vb.memory = "1024"
    vb.cpus = 1 = "example_vm"



# simple command
$ vagrant up

# check for synced folder(s)
$ vagrant ssh -c 'ls -la /'

# destroy environment
$ vagrant halt

# run with argument (mount)
$ mount=yes vagrant up
local folder:
src_a <ENTER>
target folder:
/vagrant_a <ENTER>
local folder:
src_b <ENTER>
target folder:
/vagrant_b <ENTER>
local folder:
target folder:

# show content
$ vagrant ssh -c 'cat /vagrant_a/SomeTestFile_a && cat /vagrant_b/SomeTestFile_b'
Hello world ... a
Hello world ... b

# destroy environment
$ vagrant destroy -f


Create Alpine Linux VM with VirtualBox

Today a tutorial for creating a Alpine Linux VM with VirtualBox. The only limitation is that VirtualBox is already installed. Furthermore,  all of the steps are performed in the terminal (without VirtualBox-GUI).

Creation of VM

# change directory
$ cd VirtualBox\ VMs/

# download alpine iso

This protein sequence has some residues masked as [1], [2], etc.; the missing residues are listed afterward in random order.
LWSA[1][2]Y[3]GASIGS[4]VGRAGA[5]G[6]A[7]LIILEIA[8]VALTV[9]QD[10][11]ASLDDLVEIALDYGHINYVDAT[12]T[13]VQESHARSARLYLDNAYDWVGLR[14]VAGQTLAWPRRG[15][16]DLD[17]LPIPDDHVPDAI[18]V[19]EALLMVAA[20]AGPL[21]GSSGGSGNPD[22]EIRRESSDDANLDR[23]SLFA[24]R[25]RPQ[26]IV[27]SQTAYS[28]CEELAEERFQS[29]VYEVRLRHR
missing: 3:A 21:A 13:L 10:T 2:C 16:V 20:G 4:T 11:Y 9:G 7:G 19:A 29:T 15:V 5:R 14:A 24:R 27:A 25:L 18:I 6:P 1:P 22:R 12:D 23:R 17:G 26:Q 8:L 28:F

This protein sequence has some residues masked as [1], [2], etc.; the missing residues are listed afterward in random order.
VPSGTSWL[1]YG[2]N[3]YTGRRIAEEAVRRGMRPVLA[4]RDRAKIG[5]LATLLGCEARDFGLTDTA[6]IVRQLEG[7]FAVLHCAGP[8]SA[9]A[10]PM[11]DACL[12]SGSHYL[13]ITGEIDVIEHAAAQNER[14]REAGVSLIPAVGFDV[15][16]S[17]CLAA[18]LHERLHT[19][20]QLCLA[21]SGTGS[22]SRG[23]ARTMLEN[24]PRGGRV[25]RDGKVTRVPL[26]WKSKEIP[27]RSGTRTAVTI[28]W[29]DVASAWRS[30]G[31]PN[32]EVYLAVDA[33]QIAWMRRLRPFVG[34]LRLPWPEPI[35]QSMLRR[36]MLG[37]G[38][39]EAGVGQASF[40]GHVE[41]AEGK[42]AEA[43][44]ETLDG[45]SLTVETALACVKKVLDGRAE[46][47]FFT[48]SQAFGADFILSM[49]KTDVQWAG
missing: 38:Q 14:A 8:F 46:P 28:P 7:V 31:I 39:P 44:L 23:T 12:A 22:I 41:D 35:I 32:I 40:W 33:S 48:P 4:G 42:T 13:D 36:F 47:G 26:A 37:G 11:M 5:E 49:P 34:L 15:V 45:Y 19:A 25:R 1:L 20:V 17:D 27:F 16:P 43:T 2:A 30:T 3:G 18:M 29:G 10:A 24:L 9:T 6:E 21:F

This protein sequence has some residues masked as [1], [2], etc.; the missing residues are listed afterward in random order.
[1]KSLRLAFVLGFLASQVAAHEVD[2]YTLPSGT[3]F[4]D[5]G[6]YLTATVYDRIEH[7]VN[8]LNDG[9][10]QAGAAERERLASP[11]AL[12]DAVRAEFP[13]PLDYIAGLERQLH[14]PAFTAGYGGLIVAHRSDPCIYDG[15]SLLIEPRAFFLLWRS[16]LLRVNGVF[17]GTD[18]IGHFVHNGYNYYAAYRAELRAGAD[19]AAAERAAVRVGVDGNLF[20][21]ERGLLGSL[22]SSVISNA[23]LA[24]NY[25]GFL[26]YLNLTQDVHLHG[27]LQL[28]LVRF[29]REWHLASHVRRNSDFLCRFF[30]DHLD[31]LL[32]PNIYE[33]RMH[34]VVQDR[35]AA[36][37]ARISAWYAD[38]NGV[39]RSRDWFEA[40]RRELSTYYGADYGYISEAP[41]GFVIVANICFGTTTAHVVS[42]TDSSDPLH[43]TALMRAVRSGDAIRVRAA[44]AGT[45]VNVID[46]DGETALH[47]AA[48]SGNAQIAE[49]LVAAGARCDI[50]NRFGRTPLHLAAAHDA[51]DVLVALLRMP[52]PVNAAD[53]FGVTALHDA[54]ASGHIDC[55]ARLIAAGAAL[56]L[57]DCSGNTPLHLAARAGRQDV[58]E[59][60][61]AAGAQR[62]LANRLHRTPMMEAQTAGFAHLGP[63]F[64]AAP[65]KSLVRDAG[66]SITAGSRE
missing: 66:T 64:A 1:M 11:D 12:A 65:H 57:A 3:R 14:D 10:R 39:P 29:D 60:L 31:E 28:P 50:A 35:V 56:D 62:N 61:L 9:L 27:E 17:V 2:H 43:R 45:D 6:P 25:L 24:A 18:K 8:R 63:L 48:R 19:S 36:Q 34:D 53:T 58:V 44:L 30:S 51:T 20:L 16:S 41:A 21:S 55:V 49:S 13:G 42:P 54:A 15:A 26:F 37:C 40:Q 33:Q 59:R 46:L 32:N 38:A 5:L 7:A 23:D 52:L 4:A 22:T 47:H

$ curl -o alpine-3.4.3-x86_64.iso

# checksum sha1 (optional)
$ openssl sha1 alpine-3.4.3-x86_64.iso

# create new directory
$ mkdir AlpineVM

# create storage medium for VM
$ VBoxManage createhd --filename ./AlpineVM/AlpineVM.vdi --size 8192

# list available OS types (just for fun and good to know)
$ VBoxManage list ostypes

# register new alpine VM
$ VBoxManage createvm --name "AlpineVM" --ostype Linux26_64 --register

# configure system settings of alpine VM
$ VBoxManage modifyvm "AlpineVM" --memory 1024 --cpus 1 --acpi on --pae off --hwvirtex on --nestedpaging on --rtcuseutc on --vram 16 --audio none --accelerate3d off --accelerate2dvideo off --usb on

# configure boot settings of VM
$ VBoxManage modifyvm "AlpineVM" --boot1 dvd --boot2 disk --boot3 none --boot4 none

# modify a storage controller (IDE)
$ VBoxManage storagectl "AlpineVM" --name "IDE" --add ide

# modify a storage controller (SATA)
$ VBoxManage storagectl "AlpineVM" --name "SATA" --add sata

# add storage medium to VM
$ VBoxManage storageattach "AlpineVM" --storagectl "SATA" --port 0 --device 0 --type hdd --medium ./AlpineVM/AlpineVM.vdi